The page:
The Pike Place Market as cultural refuge

A longtime theater figure looks back on four decades in Seattle, during which the Market played an endearing, sustaining, starring role.
Crosscut archive image.

The Pike Place Market in Seattle, where commerce is culture. At right, Jonny Hahn performs. (Chuck Taylor)

A longtime theater figure looks back on four decades in Seattle, during which the Market played an endearing, sustaining, starring role.

The year just passed has been a big one for birthdays in Seattle, with centennial celebrations for the Moore Theatre, Children's Hospital, and the Pike Place Market nearing their end. Lately I've been reflecting on my love of the Market and my experiences there, which began when I first arrived in Seattle in 1967 – an even 40 years ago.

We've been hearing a great deal about the history and chronology of the Market, with descriptions of the sounds, smells, and bustle - so I'd like to share some of my personal memories and comparisons and look at some of the changes. Pike Place Market's early history and growth have been well recounted this year by historians and journalists, but my how it has changed just in my 40 years of roaming the stalls and lower-level shops.

I arrived in Seattle in 1967 to help start what is now called the Professional Actor's Training Program, with W. Duncan Ross. Ross and I met in Montreal, shortly after my years in Paris and New York. Paris, New York, Montreal, and then Seattle. What a culture shock! The Market became a panacea to daily woes and cloudy days. Today it retains a genuine feel of Europe amidst the urban sprawl of downtown. Despite the movement of many cities to welcome local farmers, our Pike Place Market still remains a unique experience in America.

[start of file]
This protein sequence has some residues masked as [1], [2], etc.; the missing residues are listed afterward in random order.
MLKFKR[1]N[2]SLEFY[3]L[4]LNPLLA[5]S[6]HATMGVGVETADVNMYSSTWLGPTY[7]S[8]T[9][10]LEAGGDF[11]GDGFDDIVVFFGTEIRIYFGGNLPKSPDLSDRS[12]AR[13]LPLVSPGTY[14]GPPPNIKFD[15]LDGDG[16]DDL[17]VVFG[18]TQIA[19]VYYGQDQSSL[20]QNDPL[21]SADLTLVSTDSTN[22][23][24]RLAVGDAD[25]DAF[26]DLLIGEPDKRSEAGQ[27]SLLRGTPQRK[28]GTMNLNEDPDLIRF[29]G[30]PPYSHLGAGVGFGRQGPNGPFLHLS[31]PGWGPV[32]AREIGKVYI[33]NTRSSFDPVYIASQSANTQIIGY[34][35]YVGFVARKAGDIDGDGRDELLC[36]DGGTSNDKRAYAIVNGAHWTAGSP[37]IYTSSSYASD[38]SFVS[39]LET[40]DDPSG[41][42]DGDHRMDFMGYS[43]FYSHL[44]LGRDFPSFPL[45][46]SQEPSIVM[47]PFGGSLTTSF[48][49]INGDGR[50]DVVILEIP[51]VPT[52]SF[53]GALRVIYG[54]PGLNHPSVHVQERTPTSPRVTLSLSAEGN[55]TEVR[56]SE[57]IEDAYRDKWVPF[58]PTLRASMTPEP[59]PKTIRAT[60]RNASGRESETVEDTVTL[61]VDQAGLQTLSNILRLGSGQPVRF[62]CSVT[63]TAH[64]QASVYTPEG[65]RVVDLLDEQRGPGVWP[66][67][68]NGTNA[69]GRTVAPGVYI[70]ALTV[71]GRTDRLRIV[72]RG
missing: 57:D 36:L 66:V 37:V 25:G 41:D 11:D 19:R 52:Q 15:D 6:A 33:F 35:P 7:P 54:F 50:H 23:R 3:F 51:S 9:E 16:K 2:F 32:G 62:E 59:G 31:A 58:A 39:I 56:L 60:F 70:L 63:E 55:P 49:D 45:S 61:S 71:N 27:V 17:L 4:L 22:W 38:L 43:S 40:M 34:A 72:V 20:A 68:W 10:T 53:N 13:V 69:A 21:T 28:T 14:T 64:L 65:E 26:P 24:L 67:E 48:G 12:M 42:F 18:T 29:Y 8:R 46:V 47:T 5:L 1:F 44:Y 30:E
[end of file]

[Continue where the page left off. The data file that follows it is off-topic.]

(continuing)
Seattle has become a slow-food town since those days, but there was a time when the Market was an oasis in a supermarket desert. City Fish and the Levy brothers were part of three generations of fish sellers (mongers). David, the grandson of the original owners, declined to continue in his father's and uncle's boots but eventually became the manager of the Central Food Market's fish department up in Shoreline. But City Fish's place in the north end, opposite the flower sellers, is anchored, one of four well-stocked fish sellers.

I remember one day in the late 1960s when Jack and Gary Levy stopped me on my stroll through the stalls that are now full of craftsman and flower sellers. "Hey Arne," called Jack. "Can you use these?" He held up a full bucket of moist and shiny mussels. "One of the fishermen gave me these and no one else knows what to do with them. Take 'em away for buck." I did. Of course, now mussels are farmed locally and available everywhere.

Louis DeLaurenti's father had a tiny shop in the basement with barrels of beans, exotic labeled cans, imported pasta, and hard salami. I bought my one and only hand-operated pasta machine from him for $25, a great sum then for a serious home chef – and I still use it. After Louis took the store from a mom-and-pop shop to an upscale corner international emporium, the food boom began to happen. One shopping trip, I noticed that Louis had some Land O'Lakes cottage cheese in his case. I proclaimed, "Land O'Lakes! Louis can you get me some unsalted butter?" He promised he'd ask his buyer for some. One week later: "Louis? Did you get the unsalted butter?" He hadn't. Each week for a month I begged for the butter. And each week Louis said he hadn't been able to get the purveyor to bring him some. Finally, he stated that a local dairy establishment (which shall go nameless) had an embargo preventing any other dairy company from bringing in their butter. Within that year, Land O'Lakes unsalted butter showed up on a supermarket shelves, and suddenly Seattle began it's foodie renaissance for real.

In those days when there were many local farmers hawking their products, one business stands out over the others. The famous poster girl for Verdi Farms, Pasqualina, held forth in the center stalls. Seemingly ageless, with gnarled hands from years of harvesting vegetables, she would always toss in for free an extra bunch of carrots or Italian parsley and give a smile to everyone that shopped there. "How do I do these greens?" I would ask, "Cook 'em up wid a liddle garlic and oliva oil, delish," she would shout back. Next week with a different green, I'd pose the same question! Same answer, of course!